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Sam Blewett, Reporter
Saturday, February 1, 2014
January is the deadliest month of the year, with the winter months showing a sharp spike in deaths.
June: 149 July: 179
In 2013, there were 249 deaths in Havering in that month, echoing a trend seen across England and Wales, Office for National Statistics research shows.
December and February were also hosts to a jump in deaths. The Recorder asked its social media followers what they thought caused this.
Jenny Riding, of Romford, said on the Recorder’s Facebook page: “All the bills and fares are rising in January. People cannot cope.”
While it is often thought that suicide rates rise in the bleak post-Christmas months, mental health charity Mind dismissed this. “It’s a bit of a myth that suicide increases at that time,” a spokesman said.
Lynne T took to Streetlife to say: “The very cold weather and freezing ice is a recipe for accidents and for old folks to die from lack of heating.”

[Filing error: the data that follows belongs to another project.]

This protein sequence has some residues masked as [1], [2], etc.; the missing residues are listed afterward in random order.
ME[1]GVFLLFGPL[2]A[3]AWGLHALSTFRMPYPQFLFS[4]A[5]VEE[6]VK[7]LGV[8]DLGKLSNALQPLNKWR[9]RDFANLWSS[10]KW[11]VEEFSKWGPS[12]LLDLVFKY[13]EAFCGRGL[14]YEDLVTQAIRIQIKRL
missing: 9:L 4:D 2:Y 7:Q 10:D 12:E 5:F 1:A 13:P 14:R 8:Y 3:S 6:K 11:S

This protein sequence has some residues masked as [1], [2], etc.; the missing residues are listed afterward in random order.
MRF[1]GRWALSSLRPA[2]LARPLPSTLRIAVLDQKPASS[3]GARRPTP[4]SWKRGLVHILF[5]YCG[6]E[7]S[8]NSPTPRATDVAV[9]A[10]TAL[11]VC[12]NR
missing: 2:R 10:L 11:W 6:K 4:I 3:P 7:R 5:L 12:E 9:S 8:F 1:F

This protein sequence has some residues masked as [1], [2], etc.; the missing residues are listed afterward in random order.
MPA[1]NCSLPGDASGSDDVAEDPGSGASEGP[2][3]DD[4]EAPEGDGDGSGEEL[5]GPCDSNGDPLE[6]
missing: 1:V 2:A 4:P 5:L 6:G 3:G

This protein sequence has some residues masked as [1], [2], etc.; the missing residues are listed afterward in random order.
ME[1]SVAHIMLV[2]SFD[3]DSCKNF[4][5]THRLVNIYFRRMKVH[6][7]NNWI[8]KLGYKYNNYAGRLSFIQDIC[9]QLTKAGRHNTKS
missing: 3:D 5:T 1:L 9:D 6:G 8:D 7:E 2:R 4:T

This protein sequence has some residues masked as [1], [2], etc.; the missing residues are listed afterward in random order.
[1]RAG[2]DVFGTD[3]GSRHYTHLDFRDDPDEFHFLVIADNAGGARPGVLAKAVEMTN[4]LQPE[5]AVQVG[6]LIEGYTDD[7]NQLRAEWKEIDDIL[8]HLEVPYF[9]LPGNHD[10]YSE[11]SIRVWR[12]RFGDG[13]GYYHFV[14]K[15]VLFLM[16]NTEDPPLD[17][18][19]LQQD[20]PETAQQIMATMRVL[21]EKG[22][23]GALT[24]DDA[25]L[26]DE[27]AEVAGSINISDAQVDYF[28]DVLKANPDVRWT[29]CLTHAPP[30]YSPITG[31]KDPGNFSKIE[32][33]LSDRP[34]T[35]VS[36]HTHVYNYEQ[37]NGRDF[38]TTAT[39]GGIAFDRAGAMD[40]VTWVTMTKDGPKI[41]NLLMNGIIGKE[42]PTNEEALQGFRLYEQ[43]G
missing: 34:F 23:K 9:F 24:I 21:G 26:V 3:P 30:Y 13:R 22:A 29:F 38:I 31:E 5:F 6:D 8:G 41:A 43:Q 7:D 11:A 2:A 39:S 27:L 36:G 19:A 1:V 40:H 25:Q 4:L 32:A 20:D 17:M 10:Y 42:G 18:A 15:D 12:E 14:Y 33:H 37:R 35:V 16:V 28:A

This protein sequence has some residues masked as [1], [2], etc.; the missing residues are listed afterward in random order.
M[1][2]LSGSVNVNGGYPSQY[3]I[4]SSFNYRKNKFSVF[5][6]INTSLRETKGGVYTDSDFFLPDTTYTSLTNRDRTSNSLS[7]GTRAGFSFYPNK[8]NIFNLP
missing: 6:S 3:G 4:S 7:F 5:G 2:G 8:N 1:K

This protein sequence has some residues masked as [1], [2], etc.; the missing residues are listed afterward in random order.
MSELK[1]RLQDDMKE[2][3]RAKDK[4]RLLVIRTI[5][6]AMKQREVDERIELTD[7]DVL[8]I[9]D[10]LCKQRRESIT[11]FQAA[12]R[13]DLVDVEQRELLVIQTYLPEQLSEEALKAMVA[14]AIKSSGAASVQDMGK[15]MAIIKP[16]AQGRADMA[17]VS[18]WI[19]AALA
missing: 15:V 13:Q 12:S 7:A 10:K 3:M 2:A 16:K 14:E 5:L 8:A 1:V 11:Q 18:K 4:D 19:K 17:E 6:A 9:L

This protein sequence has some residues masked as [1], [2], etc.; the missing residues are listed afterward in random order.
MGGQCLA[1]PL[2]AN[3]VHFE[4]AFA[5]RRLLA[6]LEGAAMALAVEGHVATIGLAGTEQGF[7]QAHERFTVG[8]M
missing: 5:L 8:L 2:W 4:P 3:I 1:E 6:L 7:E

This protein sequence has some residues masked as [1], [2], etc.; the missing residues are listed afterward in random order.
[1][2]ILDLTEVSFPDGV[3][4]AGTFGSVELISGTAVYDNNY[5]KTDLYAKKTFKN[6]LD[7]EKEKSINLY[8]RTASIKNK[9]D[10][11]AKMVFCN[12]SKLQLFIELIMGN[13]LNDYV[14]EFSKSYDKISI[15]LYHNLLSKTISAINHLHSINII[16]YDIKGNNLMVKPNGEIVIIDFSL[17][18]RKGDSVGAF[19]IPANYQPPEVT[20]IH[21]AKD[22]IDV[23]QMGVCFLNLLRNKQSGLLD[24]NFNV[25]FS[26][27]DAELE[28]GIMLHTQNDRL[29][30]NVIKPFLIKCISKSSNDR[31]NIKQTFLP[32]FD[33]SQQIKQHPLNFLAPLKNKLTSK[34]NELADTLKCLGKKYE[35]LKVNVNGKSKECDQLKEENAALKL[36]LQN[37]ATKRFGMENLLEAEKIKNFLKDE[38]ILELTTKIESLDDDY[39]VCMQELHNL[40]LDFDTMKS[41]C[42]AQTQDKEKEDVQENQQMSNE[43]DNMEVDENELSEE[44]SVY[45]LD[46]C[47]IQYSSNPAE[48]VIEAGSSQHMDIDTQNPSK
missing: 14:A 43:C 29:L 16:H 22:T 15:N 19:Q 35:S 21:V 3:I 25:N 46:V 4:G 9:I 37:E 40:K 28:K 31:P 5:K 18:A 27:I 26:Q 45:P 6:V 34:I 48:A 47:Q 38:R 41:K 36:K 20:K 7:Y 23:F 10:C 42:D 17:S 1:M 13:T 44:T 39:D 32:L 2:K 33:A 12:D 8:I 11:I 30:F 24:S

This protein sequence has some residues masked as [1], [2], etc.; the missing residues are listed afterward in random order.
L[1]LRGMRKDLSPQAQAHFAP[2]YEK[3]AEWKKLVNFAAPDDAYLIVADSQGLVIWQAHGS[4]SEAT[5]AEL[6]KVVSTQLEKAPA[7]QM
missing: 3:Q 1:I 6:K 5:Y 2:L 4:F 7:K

A spokesman for Havering Clinical Commissioning Group said: “It is a fact that there are more deaths in winter than warmer months.
“This is mainly due to the fact health problems among older, frail people and those with long-term health problems, such as lung and heart disease, can get worse as the weather gets colder.”
The council run schemes to try and combat this.
Cllr Steven Kelly, cabinet member for individuals, said: “There are a number of schemes in place to help keep people warm over the winter months, as well as help prevent accidents, through our falls prevention programme.”
The council’s warmer scheme offers grants for qualifying residents to help them replace old heating systems, while the falls programme offers exercises for the over-65s identified as being at risk.
Mind added that it is more likely for an increase in suicides to come in springtime.
This may explain the pattern shown in the statistics – in Havering there were 247 deaths in April.
The Mind spokesman said: “The general thinking is that during the winter time if people are affected by depressive episodes they’re more likely to take their own lives when they have their energy levels back up in spring.”